Laura Mvula – review

Tabernacle, London

She has been acclaimed as a rising star of 2013, but at her first headline show, Laura Mvula sounds less like soul music's second coming and more like Miranda. "Oh my gosh. Wow," she says, her heavily made-up eyes wide with surprise. "I wasn't expecting this. Won't cry. Let's move swiftly on."

Its not surprising Mvula is overcome. The former secondary-school supply teacher is celebrating the release of her debut album, Sing to the Moon, with a six-piece band that includes her sister, Dionne, on violin and brother, James, on cello. Her mum, looking on, also earns a mention. "Thanks for putting up with not just me, but the two of them," Mvula says, casting a conspiratorial look at her younger siblings.

Mvula's strong ties to her roots are reflected in her music. A shimmering blend of jazz, gospel and pop, it confounds as much as it comforts, her rich vocals taking unexpected journeys over lush "sound sketches", as Mvula calls them, shaped by the classical training the 25-year-old received at the Birmingham Conservatoire. Wearing a long white shirt-dress, Mvula glows from behind a red keyboard for Like the Morning Dew, the rush of choral harmonies giving way to her clipped delivery and soft, twinkly notes. Swathed in harp, strings and double bass, she sounds a bit like Amy Winehouse singing Jens Lekman, the whimsical, warm melody never allowed to overshadow the down-to-earth attitude. Military rhythms march through the intimacy of She and the non-album track Let Me Fall, while Is There Anybody Out there – played live for the first time – features trumpet blasting over a melody that has a haunting loveliness reminiscent of the Stingray end-credit song, Aqua Marina.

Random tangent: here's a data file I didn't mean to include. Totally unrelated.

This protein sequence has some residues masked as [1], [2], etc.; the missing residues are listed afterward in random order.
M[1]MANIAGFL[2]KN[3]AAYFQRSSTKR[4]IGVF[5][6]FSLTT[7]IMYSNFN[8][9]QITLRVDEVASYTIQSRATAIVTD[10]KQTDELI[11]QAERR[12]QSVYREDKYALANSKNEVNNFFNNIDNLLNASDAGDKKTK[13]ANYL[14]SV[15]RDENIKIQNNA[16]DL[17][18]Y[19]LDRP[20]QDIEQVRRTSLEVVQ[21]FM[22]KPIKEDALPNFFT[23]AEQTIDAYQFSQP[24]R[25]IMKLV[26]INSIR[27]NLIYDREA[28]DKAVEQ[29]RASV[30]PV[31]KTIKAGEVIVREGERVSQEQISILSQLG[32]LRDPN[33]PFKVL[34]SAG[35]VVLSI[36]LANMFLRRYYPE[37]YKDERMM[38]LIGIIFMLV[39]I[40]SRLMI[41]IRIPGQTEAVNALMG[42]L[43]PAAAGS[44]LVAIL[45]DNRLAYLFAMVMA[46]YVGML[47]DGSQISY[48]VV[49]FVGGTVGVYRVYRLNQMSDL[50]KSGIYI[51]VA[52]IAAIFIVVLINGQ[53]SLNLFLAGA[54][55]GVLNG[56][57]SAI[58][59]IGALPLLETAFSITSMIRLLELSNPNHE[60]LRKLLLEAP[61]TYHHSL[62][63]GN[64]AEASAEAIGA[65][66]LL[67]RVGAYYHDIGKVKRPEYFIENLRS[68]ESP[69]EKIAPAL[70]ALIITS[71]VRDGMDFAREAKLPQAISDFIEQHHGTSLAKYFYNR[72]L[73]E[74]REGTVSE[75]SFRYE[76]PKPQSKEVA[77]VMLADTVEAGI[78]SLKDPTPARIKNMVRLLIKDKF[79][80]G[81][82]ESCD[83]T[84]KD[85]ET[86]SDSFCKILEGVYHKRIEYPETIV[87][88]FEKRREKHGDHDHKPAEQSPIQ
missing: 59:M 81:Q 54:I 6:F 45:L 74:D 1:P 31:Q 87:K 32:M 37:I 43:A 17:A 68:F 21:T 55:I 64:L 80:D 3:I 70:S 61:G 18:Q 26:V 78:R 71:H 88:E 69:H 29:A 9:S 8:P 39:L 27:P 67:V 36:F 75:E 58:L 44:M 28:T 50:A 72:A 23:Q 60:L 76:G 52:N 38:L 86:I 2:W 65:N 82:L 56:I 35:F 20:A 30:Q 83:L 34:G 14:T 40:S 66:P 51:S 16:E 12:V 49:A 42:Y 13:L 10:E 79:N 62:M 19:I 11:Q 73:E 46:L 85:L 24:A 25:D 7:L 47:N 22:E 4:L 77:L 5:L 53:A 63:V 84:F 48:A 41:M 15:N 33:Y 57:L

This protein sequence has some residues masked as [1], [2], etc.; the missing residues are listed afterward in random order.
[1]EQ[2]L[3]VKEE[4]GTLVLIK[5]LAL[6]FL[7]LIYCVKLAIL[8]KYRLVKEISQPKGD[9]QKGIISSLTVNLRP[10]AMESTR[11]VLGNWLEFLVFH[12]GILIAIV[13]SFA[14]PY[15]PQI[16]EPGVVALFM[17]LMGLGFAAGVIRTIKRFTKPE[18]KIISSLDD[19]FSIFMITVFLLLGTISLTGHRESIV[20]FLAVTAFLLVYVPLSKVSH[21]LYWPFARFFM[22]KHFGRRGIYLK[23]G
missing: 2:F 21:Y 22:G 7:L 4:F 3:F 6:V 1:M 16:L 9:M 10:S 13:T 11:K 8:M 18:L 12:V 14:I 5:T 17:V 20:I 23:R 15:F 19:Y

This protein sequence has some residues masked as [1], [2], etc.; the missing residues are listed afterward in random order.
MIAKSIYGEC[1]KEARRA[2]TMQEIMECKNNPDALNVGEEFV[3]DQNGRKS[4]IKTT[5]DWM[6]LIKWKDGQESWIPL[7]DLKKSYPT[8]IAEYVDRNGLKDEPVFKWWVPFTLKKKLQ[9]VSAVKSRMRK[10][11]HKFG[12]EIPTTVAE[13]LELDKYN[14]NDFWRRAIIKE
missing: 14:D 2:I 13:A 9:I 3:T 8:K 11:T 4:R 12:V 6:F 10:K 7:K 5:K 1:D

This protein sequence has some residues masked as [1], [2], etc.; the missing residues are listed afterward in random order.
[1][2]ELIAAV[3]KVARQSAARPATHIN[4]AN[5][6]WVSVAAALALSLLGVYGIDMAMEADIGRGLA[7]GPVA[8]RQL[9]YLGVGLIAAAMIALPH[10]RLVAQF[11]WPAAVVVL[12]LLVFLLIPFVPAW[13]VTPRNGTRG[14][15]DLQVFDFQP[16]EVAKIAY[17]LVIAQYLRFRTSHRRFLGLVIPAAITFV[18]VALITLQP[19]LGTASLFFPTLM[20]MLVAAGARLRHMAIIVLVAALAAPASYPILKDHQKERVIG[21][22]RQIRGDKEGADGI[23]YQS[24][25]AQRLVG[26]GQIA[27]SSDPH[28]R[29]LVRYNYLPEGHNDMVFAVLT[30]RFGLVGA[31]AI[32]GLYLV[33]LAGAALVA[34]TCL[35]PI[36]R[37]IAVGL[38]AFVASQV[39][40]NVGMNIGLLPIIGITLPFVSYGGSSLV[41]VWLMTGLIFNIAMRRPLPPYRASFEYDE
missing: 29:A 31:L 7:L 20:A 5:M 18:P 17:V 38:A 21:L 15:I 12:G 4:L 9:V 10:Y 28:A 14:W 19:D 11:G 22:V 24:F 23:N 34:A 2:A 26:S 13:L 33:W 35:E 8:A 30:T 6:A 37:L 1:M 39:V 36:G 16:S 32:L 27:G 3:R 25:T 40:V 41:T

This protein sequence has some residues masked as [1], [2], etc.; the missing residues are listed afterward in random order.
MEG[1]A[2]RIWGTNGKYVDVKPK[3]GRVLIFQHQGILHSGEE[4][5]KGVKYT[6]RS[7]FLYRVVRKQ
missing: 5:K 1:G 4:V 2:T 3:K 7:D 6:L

Mvula is the cool, collected centre of this fluid instrumentation. She restricts her movement to a few fluttery arm gestures and keeps far away from the overemoting beloved of X Factor contestants, while her voice is pure and heartfelt on the painfully personal Father Father and utterly silences the awestruck crowd. She's even better on the upbeat songs. Joyful handclaps, a chiming melody and churning groove mark out Green Garden as something special; her next single, That's Alright, is a hymn to empowerment that could well become a summer anthem. All in all, an emotional night. "I'm trying not to cry," Mvula says, trying to take in the excited applause and appreciative cheers. She had better get used to it.

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Contributor

Betty Clarke

The GuardianTramp

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